Tyler: The changes aren’t very drastic, though. They’re subtle.

J.J.: They make things fit just right—the setups, the decision to have either one of us lay out in a section, trying different embellishments or counterpoints. These little things can make a huge difference.

MD: Do you cue each other rhythmically? Visually?

Tyler: We’ve developed our own form of communication, but I don’t know if we can really talk about it, because I don’t want to give away our recipe! It’s like great barbecue—we can’t tell you exactly how much paprika we put in. [laughs]

MD: So it’s intuitive?

Tyler: Yeah. We can read each other so well that, if anything, it might just be a quick glance or something. Plus we know what’s required of us in each tune.

MD: The Allmans and the Dead popularized the double-drumming concept in the ’60s and ’70s. How much have they had an influence on what you’re doing now?

Tyler: The Dead had their thing and the Allmans had theirs; it’s like apples and oranges. Both bands had fantastic double drumming. Those are the guys that paved the way, and they each created their own sound. But I think if there was any influence on us, it would probably be from Butch Trucks and Jaimoe with the Allmans.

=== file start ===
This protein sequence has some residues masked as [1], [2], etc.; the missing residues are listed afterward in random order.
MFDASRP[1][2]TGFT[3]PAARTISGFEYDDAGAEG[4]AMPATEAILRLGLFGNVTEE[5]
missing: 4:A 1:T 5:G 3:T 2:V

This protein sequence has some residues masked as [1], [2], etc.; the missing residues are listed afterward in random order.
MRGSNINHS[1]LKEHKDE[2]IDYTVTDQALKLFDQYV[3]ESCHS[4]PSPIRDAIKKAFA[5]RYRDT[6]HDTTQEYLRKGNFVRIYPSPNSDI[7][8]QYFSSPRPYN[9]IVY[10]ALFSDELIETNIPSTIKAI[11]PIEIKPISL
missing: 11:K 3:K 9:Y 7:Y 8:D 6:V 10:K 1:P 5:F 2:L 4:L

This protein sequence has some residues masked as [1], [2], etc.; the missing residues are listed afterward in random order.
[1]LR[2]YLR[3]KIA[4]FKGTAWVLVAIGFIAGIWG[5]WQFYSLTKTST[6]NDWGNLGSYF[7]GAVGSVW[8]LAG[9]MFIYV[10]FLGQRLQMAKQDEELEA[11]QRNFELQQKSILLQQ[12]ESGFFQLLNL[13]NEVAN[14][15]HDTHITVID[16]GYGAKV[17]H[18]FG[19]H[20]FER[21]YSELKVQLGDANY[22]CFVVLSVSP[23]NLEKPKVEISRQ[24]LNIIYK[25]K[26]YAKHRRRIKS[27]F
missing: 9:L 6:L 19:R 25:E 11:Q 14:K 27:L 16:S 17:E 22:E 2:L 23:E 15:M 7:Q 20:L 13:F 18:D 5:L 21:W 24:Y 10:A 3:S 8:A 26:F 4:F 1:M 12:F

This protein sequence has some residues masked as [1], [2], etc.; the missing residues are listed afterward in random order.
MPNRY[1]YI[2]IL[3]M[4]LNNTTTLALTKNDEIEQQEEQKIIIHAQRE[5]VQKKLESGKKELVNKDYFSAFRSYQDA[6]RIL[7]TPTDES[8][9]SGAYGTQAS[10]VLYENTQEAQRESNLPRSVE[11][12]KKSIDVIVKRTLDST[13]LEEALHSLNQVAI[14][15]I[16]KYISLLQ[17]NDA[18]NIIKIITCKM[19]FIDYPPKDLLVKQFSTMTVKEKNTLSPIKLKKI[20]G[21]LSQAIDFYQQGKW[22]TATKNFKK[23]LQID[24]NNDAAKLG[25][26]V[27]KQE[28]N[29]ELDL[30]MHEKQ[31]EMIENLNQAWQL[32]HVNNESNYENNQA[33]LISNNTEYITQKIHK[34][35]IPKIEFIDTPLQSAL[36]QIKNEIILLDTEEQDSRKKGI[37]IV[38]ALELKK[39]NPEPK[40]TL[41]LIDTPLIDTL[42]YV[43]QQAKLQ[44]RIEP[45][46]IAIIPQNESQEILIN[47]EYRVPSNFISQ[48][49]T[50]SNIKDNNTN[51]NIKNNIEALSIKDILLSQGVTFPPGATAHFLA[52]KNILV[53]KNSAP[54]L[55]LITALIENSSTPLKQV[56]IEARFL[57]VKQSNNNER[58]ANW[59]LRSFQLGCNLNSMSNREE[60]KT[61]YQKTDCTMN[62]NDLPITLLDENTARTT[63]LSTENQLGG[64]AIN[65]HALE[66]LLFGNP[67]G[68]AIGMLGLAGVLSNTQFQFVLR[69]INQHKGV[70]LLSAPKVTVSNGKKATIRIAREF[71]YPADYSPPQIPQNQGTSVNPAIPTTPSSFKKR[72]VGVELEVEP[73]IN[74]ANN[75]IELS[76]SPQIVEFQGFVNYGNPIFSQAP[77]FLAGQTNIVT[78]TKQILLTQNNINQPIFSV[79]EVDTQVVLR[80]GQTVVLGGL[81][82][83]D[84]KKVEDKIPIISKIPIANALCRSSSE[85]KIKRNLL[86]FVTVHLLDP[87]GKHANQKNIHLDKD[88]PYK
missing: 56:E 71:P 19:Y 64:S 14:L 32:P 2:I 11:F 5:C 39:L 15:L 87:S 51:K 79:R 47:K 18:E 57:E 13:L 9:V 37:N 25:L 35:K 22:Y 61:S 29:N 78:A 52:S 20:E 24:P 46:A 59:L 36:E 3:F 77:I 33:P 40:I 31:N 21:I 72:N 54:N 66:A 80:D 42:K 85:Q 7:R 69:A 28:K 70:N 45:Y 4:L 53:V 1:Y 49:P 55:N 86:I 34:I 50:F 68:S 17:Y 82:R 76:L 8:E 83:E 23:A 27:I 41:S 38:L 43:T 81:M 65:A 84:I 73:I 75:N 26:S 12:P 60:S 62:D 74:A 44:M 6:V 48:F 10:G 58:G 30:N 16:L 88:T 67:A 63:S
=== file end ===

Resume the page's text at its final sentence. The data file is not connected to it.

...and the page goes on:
MD: With the amazing talents you have within this band, it’s easy to see this ride lasting for a long time.

Tyler: We certainly hope so. It’s a fantastic band and a great group of people—a gigantic family, a baseball team, a big band, a small army. Everyone hangs together. It’s incredible, and that translates to the stage. We still have a lot of music to write and record, and there’s a lot more to come.

J.J.: It’s refreshing on so many levels. Obviously, musically—but also personally. And that’s invaluable.